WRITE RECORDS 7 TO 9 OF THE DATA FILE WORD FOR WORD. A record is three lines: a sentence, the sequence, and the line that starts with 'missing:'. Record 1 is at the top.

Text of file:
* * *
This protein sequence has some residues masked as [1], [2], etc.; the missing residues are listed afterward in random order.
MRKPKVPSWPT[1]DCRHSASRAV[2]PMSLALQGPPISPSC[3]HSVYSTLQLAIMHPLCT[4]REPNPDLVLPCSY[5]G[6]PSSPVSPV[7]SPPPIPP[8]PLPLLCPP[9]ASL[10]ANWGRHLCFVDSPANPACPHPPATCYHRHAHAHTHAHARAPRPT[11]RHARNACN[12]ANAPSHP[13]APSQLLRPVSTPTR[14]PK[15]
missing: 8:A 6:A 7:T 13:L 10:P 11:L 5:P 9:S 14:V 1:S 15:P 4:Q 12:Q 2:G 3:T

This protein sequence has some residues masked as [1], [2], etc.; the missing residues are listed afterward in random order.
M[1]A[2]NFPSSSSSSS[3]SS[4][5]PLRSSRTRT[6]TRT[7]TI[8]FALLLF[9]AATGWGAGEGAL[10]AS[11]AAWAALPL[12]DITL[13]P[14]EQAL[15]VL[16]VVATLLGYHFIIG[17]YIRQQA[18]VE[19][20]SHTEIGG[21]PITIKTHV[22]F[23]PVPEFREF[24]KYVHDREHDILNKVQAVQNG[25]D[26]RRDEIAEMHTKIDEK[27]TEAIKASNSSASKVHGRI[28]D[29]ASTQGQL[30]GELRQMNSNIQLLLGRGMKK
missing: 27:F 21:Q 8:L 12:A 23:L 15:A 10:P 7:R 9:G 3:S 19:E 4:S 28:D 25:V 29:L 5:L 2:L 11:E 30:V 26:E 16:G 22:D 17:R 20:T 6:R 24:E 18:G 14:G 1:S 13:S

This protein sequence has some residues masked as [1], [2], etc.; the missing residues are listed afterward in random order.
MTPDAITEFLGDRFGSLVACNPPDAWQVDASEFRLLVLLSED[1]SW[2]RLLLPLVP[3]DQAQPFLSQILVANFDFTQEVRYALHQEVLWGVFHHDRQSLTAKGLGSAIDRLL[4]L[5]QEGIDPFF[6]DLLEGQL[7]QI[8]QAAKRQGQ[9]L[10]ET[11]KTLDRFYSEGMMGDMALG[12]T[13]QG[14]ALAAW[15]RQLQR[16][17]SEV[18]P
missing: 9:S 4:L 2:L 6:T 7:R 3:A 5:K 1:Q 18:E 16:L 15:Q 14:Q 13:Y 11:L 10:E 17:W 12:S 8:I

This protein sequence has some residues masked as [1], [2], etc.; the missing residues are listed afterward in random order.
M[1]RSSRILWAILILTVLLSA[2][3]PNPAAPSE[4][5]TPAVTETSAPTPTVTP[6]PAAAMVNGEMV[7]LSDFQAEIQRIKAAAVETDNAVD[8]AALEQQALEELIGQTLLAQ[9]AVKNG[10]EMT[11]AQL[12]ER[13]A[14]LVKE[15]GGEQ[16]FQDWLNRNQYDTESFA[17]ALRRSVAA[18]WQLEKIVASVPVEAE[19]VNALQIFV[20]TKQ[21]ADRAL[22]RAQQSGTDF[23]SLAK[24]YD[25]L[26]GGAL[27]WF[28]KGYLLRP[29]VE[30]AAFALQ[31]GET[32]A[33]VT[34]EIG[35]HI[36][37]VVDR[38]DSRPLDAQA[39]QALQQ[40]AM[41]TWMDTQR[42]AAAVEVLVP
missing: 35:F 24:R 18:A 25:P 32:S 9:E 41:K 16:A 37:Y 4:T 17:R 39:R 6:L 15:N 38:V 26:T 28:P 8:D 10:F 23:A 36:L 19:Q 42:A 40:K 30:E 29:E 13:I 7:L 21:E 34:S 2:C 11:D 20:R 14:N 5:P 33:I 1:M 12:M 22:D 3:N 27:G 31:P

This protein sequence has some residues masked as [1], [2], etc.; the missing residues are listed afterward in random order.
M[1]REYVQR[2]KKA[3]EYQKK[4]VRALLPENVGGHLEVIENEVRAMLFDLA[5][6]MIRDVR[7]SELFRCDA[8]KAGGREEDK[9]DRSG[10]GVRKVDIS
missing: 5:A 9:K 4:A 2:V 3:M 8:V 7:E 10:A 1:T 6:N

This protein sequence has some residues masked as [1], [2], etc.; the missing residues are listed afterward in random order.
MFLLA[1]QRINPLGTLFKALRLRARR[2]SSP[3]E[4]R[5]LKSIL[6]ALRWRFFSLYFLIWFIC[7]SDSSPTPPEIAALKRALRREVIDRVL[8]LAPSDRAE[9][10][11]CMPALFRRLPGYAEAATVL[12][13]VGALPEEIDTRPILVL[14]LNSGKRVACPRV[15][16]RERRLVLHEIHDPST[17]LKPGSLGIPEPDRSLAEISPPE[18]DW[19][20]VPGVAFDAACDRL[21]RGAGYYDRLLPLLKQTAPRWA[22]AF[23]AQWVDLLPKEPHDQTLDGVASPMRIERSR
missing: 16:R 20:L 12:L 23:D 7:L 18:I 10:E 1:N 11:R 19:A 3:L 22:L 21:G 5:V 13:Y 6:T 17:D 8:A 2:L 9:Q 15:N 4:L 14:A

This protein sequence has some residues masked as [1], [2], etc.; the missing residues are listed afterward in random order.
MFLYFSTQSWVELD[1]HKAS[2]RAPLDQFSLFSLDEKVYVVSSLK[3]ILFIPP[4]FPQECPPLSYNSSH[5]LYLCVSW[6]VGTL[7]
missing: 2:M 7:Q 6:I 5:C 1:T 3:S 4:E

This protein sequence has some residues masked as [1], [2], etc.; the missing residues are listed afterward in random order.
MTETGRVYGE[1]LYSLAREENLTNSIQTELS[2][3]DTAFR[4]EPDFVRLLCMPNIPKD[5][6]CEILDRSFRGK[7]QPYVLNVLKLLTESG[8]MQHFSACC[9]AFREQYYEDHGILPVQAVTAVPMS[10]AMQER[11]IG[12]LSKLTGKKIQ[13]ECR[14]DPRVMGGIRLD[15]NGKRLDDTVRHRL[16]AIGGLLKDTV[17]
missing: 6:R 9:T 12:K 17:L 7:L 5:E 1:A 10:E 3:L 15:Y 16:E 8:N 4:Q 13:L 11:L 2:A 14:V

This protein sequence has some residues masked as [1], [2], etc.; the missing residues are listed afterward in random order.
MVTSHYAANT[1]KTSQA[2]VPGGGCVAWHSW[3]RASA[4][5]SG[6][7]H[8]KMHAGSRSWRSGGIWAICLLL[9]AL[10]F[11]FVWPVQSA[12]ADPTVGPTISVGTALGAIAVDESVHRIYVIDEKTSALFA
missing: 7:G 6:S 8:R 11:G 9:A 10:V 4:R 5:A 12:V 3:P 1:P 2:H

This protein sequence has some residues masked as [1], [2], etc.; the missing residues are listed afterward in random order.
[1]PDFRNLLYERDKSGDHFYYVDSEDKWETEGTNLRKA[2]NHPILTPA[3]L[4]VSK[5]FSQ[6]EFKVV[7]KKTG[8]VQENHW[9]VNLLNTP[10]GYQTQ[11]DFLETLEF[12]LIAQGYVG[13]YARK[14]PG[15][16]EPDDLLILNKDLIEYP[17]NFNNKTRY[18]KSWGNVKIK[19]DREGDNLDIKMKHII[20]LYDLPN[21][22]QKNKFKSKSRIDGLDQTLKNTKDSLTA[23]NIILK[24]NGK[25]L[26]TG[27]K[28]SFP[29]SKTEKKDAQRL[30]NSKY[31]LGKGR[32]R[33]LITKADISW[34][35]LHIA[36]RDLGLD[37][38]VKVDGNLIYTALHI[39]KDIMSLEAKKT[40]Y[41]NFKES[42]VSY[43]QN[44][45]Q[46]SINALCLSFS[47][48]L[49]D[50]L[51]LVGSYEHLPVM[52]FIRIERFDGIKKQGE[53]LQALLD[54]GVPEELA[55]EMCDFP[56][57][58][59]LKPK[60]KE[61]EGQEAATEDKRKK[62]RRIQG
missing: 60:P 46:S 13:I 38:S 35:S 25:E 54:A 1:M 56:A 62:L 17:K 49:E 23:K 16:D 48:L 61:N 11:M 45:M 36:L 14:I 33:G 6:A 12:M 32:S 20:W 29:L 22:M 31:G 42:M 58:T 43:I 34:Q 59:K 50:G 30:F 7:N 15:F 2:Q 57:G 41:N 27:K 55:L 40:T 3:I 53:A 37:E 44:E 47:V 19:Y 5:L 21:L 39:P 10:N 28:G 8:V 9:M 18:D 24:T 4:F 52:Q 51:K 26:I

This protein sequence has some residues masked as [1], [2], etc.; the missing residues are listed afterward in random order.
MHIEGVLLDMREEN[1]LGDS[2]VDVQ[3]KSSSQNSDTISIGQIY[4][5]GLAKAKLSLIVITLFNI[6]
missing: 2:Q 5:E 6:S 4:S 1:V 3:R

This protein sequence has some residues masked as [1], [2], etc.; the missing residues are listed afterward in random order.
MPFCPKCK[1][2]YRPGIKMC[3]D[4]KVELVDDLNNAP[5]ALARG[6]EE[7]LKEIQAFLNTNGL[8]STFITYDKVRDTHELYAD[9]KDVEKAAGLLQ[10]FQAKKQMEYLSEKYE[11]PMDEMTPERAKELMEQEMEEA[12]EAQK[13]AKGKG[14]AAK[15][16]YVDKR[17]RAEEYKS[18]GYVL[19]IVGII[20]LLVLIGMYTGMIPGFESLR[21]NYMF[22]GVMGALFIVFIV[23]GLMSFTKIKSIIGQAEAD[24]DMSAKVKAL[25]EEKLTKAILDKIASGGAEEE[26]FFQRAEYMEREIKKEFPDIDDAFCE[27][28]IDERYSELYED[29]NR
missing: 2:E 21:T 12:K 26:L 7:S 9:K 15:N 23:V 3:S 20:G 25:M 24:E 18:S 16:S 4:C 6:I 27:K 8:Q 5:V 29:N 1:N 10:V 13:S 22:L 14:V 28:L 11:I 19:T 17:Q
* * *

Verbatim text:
This protein sequence has some residues masked as [1], [2], etc.; the missing residues are listed afterward in random order.
MFLYFSTQSWVELD[1]HKAS[2]RAPLDQFSLFSLDEKVYVVSSLK[3]ILFIPP[4]FPQECPPLSYNSSH[5]LYLCVSW[6]VGTL[7]
missing: 2:M 7:Q 6:I 5:C 1:T 3:S 4:E

This protein sequence has some residues masked as [1], [2], etc.; the missing residues are listed afterward in random order.
MTETGRVYGE[1]LYSLAREENLTNSIQTELS[2][3]DTAFR[4]EPDFVRLLCMPNIPKD[5][6]CEILDRSFRGK[7]QPYVLNVLKLLTESG[8]MQHFSACC[9]AFREQYYEDHGILPVQAVTAVPMS[10]AMQER[11]IG[12]LSKLTGKKIQ[13]ECR[14]DPRVMGGIRLD[15]NGKRLDDTVRHRL[16]AIGGLLKDTV[17]
missing: 6:R 9:T 12:K 17:L 7:L 5:E 1:A 10:E 3:L 15:Y 16:E 8:N 4:Q 13:L 11:L 2:A 14:V

This protein sequence has some residues masked as [1], [2], etc.; the missing residues are listed afterward in random order.
MVTSHYAANT[1]KTSQA[2]VPGGGCVAWHSW[3]RASA[4][5]SG[6][7]H[8]KMHAGSRSWRSGGIWAICLLL[9]AL[10]F[11]FVWPVQSA[12]ADPTVGPTISVGTALGAIAVDESVHRIYVIDEKTSALFA
missing: 7:G 6:S 8:R 11:G 9:A 10:V 4:R 5:A 12:V 3:P 1:P 2:H